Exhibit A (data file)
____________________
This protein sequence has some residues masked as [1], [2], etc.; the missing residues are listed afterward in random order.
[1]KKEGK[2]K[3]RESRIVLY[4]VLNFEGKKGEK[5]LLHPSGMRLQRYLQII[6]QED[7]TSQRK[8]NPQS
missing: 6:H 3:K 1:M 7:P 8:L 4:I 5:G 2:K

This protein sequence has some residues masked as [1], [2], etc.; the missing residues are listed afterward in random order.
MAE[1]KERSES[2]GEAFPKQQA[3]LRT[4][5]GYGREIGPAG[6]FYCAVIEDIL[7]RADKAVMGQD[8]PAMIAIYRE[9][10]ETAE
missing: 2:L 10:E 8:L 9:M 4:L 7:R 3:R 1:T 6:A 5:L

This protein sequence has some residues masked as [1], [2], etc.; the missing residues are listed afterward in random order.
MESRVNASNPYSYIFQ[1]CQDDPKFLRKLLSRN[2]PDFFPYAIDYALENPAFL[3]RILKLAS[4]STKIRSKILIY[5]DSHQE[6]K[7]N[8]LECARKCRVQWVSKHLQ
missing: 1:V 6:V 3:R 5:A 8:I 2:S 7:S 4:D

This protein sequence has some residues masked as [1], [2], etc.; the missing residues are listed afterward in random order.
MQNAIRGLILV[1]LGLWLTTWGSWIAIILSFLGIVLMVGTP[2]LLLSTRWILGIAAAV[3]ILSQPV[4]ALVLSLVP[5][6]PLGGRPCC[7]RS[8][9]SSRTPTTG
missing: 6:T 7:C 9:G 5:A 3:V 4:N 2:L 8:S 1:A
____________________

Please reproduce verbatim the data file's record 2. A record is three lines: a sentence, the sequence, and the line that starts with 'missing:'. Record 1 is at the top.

This protein sequence has some residues masked as [1], [2], etc.; the missing residues are listed afterward in random order.
MAE[1]KERSES[2]GEAFPKQQA[3]LRT[4][5]GYGREIGPAG[6]FYCAVIEDIL[7]RADKAVMGQD[8]PAMIAIYRE[9][10]ETAE
missing: 2:L 10:E 8:L 9:M 4:L 7:R 3:R 1:T 6:A 5:L